Program: Healthy Food & Community Change
Area of Work: Health
Grant Purpose: FoodCorps in New York City
FoodCorps recruits, trains and places AmeriCorps leaders for year-long terms of service with local initiatives and fosters alignment with evidence-based strategies to transform schools into places that nourish children’s bodies, minds and hearts. Students grow, cook and taste new foods. Programs also steer students toward healthiest choices in their school cafeterias, create new healthy food initiatives; and work on strategies to drive cultural and policy shifts in child health, and policy reform at all levels of decision making.
Purpose: To support the New York City programs
The Illumination Fund provided start-up funding for FoodCorps to create its New York City program, which adapted its programs from cities and states across the country. In New York City, FoodCorps galvanizes a network of partners; aligns collective efforts, strategies and common metrics; and places Corps members under the partners’ direction to help scale up the work in communities of need. Partners include Bronx Health REACH Institute for Family Health, Children’s Aid Society, Edible Schoolyard NYC, Wellness in the Schools, Harlem Grown, New Settlement Apartments, and New York Common Pantry.
FoodCorps New York is working to address inequities in New York City by investing in key neighborhoods identified by the Department of Health and Mental Hygiene; East and Central Harlem (Community Districts 110-11), South Bronx (CDs 201-6), and North and Central Brooklyn (CDs 303-5, 316). Corps Members partner with school communities to promote healthy school food environments in ways that suit both the unique circumstances of NYC’s large, urban school system, and the individual cultures of partner schools.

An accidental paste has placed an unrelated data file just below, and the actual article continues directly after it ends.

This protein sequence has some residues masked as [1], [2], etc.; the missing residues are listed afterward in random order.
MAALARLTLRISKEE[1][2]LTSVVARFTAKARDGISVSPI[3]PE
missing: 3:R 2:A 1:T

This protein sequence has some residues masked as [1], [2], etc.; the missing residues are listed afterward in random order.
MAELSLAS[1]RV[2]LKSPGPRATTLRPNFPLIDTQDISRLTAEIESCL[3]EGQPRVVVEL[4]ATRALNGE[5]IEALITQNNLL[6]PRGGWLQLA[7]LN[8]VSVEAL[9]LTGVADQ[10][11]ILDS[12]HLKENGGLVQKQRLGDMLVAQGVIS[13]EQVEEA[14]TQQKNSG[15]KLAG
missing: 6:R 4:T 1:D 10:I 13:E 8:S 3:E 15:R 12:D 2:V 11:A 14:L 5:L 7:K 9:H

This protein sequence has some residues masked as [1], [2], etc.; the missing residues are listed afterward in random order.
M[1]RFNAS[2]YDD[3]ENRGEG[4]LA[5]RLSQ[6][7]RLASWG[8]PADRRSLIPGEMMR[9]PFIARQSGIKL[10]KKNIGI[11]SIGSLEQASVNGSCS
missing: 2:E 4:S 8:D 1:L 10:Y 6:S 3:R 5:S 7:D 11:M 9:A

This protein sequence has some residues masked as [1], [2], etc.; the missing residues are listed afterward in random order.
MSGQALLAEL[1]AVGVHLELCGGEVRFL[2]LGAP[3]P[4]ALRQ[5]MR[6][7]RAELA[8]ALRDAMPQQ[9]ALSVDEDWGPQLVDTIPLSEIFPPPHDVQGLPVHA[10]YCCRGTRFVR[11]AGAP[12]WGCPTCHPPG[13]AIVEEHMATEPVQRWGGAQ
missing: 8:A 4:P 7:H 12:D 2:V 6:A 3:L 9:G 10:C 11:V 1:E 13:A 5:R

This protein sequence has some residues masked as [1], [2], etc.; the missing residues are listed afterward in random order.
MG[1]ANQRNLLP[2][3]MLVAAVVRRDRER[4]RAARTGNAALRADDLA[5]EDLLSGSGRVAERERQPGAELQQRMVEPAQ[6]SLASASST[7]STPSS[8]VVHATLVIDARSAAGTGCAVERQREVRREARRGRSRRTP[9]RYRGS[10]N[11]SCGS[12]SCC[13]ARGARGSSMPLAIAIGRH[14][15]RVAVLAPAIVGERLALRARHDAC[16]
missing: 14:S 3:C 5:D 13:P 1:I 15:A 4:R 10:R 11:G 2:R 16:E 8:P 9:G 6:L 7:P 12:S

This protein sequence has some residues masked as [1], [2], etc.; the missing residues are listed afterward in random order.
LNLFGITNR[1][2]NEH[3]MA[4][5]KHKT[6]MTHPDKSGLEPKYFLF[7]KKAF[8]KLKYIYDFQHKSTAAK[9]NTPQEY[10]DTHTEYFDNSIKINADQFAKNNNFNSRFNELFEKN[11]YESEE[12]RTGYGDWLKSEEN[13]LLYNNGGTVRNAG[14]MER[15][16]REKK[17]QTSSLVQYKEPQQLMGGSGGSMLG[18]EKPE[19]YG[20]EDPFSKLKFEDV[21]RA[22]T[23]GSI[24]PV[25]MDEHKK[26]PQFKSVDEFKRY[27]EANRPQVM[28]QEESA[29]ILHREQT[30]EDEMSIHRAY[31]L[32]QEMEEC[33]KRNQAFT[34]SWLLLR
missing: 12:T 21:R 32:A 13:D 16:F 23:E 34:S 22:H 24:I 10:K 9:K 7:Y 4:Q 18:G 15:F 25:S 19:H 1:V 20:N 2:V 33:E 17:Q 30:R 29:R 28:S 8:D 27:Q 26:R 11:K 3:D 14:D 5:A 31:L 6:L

FoodCorps measures changes in school food environments with its research-backed Healthy School Progress Report, an evaluation tool developed in partnership with the Laurie M. Tisch Center for Food, Education and Policy at Columbia University’s Teachers College; the Healthy Food Progress Report guides and measures changes in the physical and cultural factors shown to influence what kids eat— holistically referred to as the “school food environment.” FoodCorps also measures shifts in children’s preference for vegetables —one of the strongest predictors of a healthy diet —with its Vegetable Preference Survey administered in FoodCorps classrooms.
Over the course of the 2018-2019 program year, the 15-member New York corps taught more than 2,000 students for 10+ hours (a recognized threshold for behavior change), and they taught over 2,000 hands-on lessons in school gardens and classrooms.